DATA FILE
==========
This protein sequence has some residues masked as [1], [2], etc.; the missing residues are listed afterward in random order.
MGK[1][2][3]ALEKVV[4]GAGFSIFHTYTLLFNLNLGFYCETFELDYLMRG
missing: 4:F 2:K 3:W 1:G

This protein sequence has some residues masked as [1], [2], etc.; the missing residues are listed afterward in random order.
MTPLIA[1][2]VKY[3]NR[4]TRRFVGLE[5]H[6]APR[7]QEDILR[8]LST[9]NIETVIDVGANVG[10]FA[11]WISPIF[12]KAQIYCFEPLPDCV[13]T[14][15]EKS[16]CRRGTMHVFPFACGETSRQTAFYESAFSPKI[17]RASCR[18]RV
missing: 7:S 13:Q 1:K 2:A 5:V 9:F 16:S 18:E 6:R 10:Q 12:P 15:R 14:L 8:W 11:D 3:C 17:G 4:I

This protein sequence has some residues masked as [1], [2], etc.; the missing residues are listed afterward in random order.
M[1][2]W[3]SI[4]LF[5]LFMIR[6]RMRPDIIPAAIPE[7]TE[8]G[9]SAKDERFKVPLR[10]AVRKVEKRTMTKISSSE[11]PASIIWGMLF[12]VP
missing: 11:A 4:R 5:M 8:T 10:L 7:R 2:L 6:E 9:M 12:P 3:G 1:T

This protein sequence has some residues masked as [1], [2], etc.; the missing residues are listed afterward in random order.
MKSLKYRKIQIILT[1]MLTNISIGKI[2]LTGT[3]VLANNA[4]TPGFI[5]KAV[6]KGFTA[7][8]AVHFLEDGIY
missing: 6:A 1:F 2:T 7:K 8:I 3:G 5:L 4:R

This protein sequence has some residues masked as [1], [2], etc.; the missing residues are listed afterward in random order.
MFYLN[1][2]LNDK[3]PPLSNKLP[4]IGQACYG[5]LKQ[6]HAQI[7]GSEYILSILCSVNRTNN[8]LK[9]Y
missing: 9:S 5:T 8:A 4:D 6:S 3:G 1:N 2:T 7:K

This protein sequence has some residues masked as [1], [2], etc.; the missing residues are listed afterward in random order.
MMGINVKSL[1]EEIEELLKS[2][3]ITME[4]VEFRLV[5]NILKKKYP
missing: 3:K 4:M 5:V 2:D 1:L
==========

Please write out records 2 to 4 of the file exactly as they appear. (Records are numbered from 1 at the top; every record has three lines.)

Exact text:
This protein sequence has some residues masked as [1], [2], etc.; the missing residues are listed afterward in random order.
MTPLIA[1][2]VKY[3]NR[4]TRRFVGLE[5]H[6]APR[7]QEDILR[8]LST[9]NIETVIDVGANVG[10]FA[11]WISPIF[12]KAQIYCFEPLPDCV[13]T[14][15]EKS[16]CRRGTMHVFPFACGETSRQTAFYESAFSPKI[17]RASCR[18]RV
missing: 7:S 13:Q 1:K 2:A 5:V 9:F 16:S 18:E 6:R 10:Q 12:P 15:R 14:L 8:W 11:D 3:C 17:G 4:I

This protein sequence has some residues masked as [1], [2], etc.; the missing residues are listed afterward in random order.
M[1][2]W[3]SI[4]LF[5]LFMIR[6]RMRPDIIPAAIPE[7]TE[8]G[9]SAKDERFKVPLR[10]AVRKVEKRTMTKISSSE[11]PASIIWGMLF[12]VP
missing: 11:A 4:R 5:M 8:T 10:L 7:R 2:L 6:E 9:M 12:P 3:G 1:T

This protein sequence has some residues masked as [1], [2], etc.; the missing residues are listed afterward in random order.
MKSLKYRKIQIILT[1]MLTNISIGKI[2]LTGT[3]VLANNA[4]TPGFI[5]KAV[6]KGFTA[7][8]AVHFLEDGIY
missing: 6:A 1:F 2:T 7:K 8:I 3:G 5:L 4:R